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The mark of Keane 

U.K. band recovers from the substance-abuse problem that had cursed its career

Even in the decadent world of rock, this one came out of left field — the sudden cancellation of chime-pop trio Keane's fall 2006 tour so boyish-faced, angel-throated frontman Tom Chaplin could enter London's Priory rehab clinic.

"But it was a time when someone needed to put the brakes on, specifically me," recalls the singer, who became an overnight tabloid-news target in the process. "And obviously, the way it came about was fairly depressing and sad. But as a result, we've become a stronger band. We were able to resolve a lot of things that may have just bubbled under the surface for years had it not come to a head."

Keane's recent single "Spiralling" — penned by band Svengali/keyboardist Tim Rice-Oxley — poetically details the singer's Dantean descent into drug and alcohol addiction.

Meanwhile, the revitalized combo, with new bassist Jesse Quin on board, is finally making that long-overdue world trek, backing its new third album, Perfect Symmetry. The CD's other tracks show an almost brotherly empathy for Chaplin's predicament, from the Bowied-out "Better than This" to the quietly optimistic coda "Love is the End" ("Now is the time of our comfort and plenty / These are the days we've been working for / Nothing can touch us and nothing can harm us / No, nothing goes wrong anymore").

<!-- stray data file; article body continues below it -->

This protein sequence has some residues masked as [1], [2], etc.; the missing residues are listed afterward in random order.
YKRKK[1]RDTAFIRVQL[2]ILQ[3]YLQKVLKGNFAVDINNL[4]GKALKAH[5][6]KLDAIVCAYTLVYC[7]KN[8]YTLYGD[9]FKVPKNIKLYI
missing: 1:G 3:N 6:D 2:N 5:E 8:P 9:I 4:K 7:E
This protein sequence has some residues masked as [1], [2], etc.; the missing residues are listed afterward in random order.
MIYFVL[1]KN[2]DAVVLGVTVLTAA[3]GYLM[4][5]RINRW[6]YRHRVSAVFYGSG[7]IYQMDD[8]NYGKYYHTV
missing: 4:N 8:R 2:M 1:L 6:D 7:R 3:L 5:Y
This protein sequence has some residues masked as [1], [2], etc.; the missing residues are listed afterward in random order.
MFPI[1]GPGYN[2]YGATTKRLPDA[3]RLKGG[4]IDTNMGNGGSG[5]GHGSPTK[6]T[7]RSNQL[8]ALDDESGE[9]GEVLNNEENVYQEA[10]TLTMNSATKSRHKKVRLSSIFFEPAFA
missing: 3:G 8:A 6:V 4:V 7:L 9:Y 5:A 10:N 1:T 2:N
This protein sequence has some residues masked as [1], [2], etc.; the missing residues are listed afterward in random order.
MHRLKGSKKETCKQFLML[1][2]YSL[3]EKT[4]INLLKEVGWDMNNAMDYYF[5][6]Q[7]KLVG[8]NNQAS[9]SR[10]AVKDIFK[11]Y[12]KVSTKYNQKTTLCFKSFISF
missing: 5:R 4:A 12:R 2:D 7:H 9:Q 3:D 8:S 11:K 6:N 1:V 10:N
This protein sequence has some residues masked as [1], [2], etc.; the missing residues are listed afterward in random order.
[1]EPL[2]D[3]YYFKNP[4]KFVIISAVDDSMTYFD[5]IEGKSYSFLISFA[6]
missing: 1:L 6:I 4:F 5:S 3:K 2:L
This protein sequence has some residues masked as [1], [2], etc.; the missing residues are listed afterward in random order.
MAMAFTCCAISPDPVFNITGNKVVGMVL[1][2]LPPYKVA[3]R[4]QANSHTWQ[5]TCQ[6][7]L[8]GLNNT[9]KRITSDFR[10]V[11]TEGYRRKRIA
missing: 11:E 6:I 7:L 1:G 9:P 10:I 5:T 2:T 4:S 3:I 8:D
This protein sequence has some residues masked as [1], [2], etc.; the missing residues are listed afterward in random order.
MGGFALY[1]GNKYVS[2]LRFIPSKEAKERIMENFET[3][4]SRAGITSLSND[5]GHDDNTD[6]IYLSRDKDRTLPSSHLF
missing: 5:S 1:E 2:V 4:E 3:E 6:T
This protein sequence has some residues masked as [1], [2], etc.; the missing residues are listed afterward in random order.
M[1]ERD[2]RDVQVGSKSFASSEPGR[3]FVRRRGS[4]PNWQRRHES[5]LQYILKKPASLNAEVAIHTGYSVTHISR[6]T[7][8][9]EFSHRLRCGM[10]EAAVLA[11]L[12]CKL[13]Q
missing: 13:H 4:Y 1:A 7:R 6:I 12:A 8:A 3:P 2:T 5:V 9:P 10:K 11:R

The set is autobiographical, Chaplin explains, "because Tim's always written with the three of us in mind, not purely from his own feelings. Everything you do together as a band inevitably creeps into the lyrical side."

In the aftermath of Chaplin's rehab, at a point when things were looking their darkest, an unusual benefactor took him by surprise: "My manager said, 'Elton's on the phone.' And I was like, 'There is really only one Elton that I know of!' And I was quite shocked that it was him. But he's seen everything, he's been through it all, and he said, 'I see a lot of the way I was behaving 20 years ago in things I've read about you, and I just wanted to see if you're OK and if there's anything I can do.' So I went to Vegas and hung out with Elton, and he was very encouraging."

What advice did Sir Elton John offer during their pivotal summit?

"He said, 'Make amends — go and speak to the people you've upset and try to put things at rest for them and yourself, then move forward,'" says Chaplin, who keeps a low celebrity profile in the remote Kentish countryside these days. "Everything we've done in the last few years since those difficult days has been about trying to either live in the present or look forward to what we've got coming up in the future. The more you see the world through clear eyes, the better."

Plus, there's safety in numbers, Chaplin believes. In Keane these days, "it's much more of a gang mentality, with all of us looking out for each other."

What's more, Elton even gave him his private number, just in case.

"And I live in fear of phoning him up," he admits. "But I know that he'd be more than happy to speak to me if I felt like I was descending into any kind of troubles again."

Purchase Perfect Symmetry: Keane - Perfect Symmetry

scene@csindy.com

  • With a helping hand from Elton John, the band pulled together for a new album.

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